Today my friend Diane gave me a Squeezo strainer. Just gave it to me. Because, she said, she wasn't using it and I would.

I almost cried. Actually, the s.o. says I did cry a little.

I am going to hug it and pet it and name it George.

Dragging my feet

Advisory: Somewhat traumatic topic.

Here it is, a really beautiful day, and I have to mar it by killing a rooster.

It is for the greater good. We have too many boys in the flock, and this particular Partridge Rock has been terrorizing the other birds, even bloodying the comb of a poor benighted Barred Rock rooster. It is heartbreaking to see a chicken hiding its head because it is being injured by someone higher in the pecking order.

But all the same, I am dreading this task. I do not enjoy it, not one bit, and I find myself inventing anything, anything, anything else to do. On the bright side, the house is now vacuumed.

Okay. Steeling myself. Repeating to myself, "Tandoori Chicken. Tandoori Chicken." Which should make me more eager, but it doesn't, really.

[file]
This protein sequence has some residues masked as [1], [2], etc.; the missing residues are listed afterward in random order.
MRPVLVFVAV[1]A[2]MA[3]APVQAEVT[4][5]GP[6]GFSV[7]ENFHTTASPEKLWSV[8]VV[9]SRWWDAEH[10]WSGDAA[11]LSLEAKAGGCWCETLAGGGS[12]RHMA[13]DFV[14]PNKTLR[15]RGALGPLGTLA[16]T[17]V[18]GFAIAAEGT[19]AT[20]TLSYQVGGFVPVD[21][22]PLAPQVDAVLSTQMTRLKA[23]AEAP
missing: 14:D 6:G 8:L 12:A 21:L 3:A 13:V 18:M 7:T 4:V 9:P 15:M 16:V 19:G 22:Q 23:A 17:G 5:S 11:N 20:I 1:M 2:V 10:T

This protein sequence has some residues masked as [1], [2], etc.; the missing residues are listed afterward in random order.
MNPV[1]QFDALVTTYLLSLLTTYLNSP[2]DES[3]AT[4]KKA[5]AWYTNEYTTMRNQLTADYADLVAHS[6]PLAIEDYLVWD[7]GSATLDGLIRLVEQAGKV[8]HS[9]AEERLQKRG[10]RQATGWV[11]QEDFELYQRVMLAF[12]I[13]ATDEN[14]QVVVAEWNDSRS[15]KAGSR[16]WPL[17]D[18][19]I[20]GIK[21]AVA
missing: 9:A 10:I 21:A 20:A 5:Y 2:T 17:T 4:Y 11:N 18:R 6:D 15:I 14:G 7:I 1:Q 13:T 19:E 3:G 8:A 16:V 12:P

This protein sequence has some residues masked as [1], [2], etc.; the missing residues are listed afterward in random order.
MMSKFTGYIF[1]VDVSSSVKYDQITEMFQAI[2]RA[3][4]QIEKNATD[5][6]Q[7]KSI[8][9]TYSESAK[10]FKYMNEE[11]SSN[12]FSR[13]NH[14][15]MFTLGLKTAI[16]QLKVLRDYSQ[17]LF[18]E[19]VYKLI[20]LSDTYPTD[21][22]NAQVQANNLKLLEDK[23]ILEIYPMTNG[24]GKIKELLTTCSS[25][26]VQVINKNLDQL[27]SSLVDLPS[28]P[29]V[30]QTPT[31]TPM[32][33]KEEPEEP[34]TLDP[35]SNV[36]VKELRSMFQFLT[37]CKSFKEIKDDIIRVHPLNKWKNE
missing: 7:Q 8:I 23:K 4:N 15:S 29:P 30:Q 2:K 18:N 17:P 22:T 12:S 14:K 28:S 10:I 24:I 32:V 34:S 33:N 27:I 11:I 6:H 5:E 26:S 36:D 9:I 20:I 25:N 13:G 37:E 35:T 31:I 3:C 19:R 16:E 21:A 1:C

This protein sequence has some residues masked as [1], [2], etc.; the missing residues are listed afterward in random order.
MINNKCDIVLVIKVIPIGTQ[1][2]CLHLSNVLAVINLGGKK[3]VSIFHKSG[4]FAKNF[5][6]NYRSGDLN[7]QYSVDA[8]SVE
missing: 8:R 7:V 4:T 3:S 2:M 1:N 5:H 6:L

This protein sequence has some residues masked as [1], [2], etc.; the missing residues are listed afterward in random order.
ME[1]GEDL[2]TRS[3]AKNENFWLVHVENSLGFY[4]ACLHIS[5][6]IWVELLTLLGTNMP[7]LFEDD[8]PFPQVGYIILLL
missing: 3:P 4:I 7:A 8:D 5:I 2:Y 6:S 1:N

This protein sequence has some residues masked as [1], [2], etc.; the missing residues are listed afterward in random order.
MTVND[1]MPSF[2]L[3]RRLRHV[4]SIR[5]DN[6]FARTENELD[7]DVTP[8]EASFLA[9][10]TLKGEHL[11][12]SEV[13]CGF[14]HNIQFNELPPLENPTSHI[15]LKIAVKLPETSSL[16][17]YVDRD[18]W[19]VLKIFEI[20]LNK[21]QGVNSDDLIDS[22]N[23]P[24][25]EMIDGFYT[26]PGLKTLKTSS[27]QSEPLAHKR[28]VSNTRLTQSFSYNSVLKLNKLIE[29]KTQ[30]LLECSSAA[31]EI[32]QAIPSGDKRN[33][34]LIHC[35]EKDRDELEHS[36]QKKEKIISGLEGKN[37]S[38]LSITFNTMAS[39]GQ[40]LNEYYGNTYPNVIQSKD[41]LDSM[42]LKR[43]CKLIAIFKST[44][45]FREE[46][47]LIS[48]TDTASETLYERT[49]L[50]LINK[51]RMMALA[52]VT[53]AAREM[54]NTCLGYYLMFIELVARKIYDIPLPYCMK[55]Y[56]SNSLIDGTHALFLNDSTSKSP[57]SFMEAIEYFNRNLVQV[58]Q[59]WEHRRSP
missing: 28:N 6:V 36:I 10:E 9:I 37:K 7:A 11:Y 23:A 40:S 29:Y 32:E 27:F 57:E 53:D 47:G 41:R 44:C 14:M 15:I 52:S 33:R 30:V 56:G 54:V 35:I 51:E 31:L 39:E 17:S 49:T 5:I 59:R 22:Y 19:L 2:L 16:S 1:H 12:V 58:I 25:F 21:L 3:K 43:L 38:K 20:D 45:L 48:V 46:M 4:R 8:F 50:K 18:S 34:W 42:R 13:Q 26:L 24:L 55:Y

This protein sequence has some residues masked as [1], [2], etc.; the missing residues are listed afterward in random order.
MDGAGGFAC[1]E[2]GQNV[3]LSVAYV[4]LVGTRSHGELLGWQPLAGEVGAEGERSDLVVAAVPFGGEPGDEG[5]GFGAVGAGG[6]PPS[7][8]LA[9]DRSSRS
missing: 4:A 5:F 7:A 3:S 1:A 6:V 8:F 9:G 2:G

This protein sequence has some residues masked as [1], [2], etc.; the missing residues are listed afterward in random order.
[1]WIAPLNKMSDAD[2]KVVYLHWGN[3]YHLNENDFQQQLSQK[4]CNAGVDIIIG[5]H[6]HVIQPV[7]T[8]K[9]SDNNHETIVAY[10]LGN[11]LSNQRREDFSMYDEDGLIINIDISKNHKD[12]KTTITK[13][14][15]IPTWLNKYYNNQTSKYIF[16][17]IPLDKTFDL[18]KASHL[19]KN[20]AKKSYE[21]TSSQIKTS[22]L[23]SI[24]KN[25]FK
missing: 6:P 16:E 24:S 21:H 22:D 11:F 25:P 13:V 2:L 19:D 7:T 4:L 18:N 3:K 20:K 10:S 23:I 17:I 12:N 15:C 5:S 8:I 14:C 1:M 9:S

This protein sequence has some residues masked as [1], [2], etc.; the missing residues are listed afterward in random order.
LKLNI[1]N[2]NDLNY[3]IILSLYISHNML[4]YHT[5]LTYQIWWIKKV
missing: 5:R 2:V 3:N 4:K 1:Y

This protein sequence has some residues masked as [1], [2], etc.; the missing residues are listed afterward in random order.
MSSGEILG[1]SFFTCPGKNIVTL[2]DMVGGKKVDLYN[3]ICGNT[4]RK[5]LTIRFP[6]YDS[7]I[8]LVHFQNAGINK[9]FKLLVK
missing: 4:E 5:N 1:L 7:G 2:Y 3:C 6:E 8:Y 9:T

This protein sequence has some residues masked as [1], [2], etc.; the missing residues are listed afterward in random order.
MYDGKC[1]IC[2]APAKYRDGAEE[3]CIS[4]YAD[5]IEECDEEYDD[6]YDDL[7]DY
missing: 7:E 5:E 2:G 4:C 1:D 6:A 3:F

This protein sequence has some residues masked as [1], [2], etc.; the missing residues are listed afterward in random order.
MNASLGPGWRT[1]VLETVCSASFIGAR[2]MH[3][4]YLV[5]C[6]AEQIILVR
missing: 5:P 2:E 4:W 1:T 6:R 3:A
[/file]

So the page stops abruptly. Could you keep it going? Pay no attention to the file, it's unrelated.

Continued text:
Off I go.

Wednesday, October 11, 2006

Which fair shall we go to this week?

Yes, we went to another one! (October is really a wonderful time to be in Georgia, let me tell you.)

This time it was the Morgan County Fair, which was comparable in size and offerings to last week's Madison County Fair. The difference: This one had 4-H sheep and goat judging! We arrived near the end of the goat contests, but got a chance to see all the sheep. The numbers were quite meager--sheep aren't big around here, and in fact most of the animals were shown by the same few youngsters, who'd leave the ring after one round only to enter it at the beginning of the next. But there was a judge from the University of Georgia who was really interesting to listen to, and it was cool to see how the kids handled the animals. I learned a few things.

The girl in the background of this photo (sorry it's so dark and blurry--I obviously didn't want to spook the sheep with the flash) raked in the ribbons, big time. Having your sheep come in third or fourth in its weight class at the Morgan County Fair must be kind of discouraging, because that means you really didn't cut it.